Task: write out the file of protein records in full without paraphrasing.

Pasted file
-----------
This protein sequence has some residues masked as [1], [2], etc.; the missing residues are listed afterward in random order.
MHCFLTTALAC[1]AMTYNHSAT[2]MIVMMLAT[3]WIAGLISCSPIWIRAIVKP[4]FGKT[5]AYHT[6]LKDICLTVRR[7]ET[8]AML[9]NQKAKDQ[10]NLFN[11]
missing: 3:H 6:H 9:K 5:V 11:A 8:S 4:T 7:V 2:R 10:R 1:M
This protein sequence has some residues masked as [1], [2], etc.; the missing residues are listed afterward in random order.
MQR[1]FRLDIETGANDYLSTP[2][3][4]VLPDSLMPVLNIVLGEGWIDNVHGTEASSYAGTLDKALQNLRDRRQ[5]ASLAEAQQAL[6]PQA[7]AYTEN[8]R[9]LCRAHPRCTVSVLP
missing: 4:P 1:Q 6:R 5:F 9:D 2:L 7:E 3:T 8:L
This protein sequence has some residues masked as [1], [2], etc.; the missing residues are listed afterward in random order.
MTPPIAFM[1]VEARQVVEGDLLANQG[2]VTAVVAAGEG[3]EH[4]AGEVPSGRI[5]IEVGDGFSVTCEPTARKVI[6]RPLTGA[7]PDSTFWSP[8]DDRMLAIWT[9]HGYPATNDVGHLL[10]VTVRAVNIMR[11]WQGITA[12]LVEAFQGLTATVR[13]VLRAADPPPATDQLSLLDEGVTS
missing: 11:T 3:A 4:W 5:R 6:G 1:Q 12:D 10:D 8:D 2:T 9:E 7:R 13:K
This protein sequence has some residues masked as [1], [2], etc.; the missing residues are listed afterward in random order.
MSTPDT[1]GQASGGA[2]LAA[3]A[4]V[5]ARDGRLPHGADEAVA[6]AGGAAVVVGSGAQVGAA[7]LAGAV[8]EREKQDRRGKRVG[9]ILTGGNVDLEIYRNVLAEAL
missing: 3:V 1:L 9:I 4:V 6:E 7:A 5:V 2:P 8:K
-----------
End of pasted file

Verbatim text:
This protein sequence has some residues masked as [1], [2], etc.; the missing residues are listed afterward in random order.
MHCFLTTALAC[1]AMTYNHSAT[2]MIVMMLAT[3]WIAGLISCSPIWIRAIVKP[4]FGKT[5]AYHT[6]LKDICLTVRR[7]ET[8]AML[9]NQKAKDQ[10]NLFN[11]
missing: 3:H 6:H 9:K 5:V 11:A 8:S 4:T 7:V 2:R 10:R 1:M
This protein sequence has some residues masked as [1], [2], etc.; the missing residues are listed afterward in random order.
MQR[1]FRLDIETGANDYLSTP[2][3][4]VLPDSLMPVLNIVLGEGWIDNVHGTEASSYAGTLDKALQNLRDRRQ[5]ASLAEAQQAL[6]PQA[7]AYTEN[8]R[9]LCRAHPRCTVSVLP
missing: 4:P 1:Q 6:R 5:F 9:D 2:L 7:E 3:T 8:L
This protein sequence has some residues masked as [1], [2], etc.; the missing residues are listed afterward in random order.
MTPPIAFM[1]VEARQVVEGDLLANQG[2]VTAVVAAGEG[3]EH[4]AGEVPSGRI[5]IEVGDGFSVTCEPTARKVI[6]RPLTGA[7]PDSTFWSP[8]DDRMLAIWT[9]HGYPATNDVGHLL[10]VTVRAVNIMR[11]WQGITA[12]LVEAFQGLTATVR[13]VLRAADPPPATDQLSLLDEGVTS
missing: 11:T 3:A 4:W 5:R 6:G 1:Q 12:D 10:D 8:D 2:T 9:E 7:R 13:K
This protein sequence has some residues masked as [1], [2], etc.; the missing residues are listed afterward in random order.
MSTPDT[1]GQASGGA[2]LAA[3]A[4]V[5]ARDGRLPHGADEAVA[6]AGGAAVVVGSGAQVGAA[7]LAGAV[8]EREKQDRRGKRVG[9]ILTGGNVDLEIYRNVLAEAL
missing: 3:V 1:L 9:I 4:V 6:E 7:A 5:V 2:P 8:K